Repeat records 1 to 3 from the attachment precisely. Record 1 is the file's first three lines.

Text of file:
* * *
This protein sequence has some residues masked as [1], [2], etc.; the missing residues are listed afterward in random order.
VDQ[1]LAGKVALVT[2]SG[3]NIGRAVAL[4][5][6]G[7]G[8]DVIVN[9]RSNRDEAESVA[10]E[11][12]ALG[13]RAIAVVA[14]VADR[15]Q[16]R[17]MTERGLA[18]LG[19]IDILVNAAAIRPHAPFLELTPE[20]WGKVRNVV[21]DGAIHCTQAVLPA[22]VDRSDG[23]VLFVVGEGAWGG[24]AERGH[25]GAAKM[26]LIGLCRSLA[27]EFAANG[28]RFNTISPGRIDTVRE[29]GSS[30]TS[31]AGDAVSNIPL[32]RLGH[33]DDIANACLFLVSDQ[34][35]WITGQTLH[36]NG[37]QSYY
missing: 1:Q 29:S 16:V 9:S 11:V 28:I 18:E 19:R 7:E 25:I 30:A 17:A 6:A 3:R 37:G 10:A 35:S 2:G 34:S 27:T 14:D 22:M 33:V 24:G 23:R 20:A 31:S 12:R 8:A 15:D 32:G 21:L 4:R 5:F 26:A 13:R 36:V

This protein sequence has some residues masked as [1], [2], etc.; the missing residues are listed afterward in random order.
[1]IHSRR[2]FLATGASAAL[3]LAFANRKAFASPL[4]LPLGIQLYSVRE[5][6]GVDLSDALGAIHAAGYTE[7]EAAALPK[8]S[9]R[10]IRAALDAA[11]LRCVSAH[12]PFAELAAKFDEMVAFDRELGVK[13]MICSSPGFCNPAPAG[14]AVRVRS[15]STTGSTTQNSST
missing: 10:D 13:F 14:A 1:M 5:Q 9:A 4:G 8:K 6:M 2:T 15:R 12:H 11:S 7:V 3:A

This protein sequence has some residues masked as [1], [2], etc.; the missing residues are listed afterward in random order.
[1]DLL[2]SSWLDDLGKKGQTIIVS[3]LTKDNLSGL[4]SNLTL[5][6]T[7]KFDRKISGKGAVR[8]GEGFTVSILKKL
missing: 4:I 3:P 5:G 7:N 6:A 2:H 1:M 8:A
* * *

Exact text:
This protein sequence has some residues masked as [1], [2], etc.; the missing residues are listed afterward in random order.
VDQ[1]LAGKVALVT[2]SG[3]NIGRAVAL[4][5][6]G[7]G[8]DVIVN[9]RSNRDEAESVA[10]E[11][12]ALG[13]RAIAVVA[14]VADR[15]Q[16]R[17]MTERGLA[18]LG[19]IDILVNAAAIRPHAPFLELTPE[20]WGKVRNVV[21]DGAIHCTQAVLPA[22]VDRSDG[23]VLFVVGEGAWGG[24]AERGH[25]GAAKM[26]LIGLCRSLA[27]EFAANG[28]RFNTISPGRIDTVRE[29]GSS[30]TS[31]AGDAVSNIPL[32]RLGH[33]DDIANACLFLVSDQ[34][35]WITGQTLH[36]NG[37]QSYY
missing: 1:Q 29:S 16:V 9:S 11:V 28:I 18:E 19:R 7:E 25:I 30:A 17:A 6:A 3:R 37:G 10:A 35:S 2:G 34:S 27:T 14:D 22:M 33:V 24:G 23:R 20:A 31:S 12:R 8:A 15:D 32:G 21:L 4:R 5:F 26:A 13:R 36:V

This protein sequence has some residues masked as [1], [2], etc.; the missing residues are listed afterward in random order.
[1]IHSRR[2]FLATGASAAL[3]LAFANRKAFASPL[4]LPLGIQLYSVRE[5][6]GVDLSDALGAIHAAGYTE[7]EAAALPK[8]S[9]R[10]IRAALDAA[11]LRCVSAH[12]PFAELAAKFDEMVAFDRELGVK[13]MICSSPGFCNPAPAG[14]AVRVRS[15]STTGSTTQNSST
missing: 10:D 13:F 14:A 1:M 5:Q 9:A 4:G 8:K 6:M 2:T 15:R 12:H 11:S 7:V 3:A

This protein sequence has some residues masked as [1], [2], etc.; the missing residues are listed afterward in random order.
[1]DLL[2]SSWLDDLGKKGQTIIVS[3]LTKDNLSGL[4]SNLTL[5][6]T[7]KFDRKISGKGAVR[8]GEGFTVSILKKL
missing: 4:I 3:P 5:G 7:N 6:A 2:H 1:M 8:A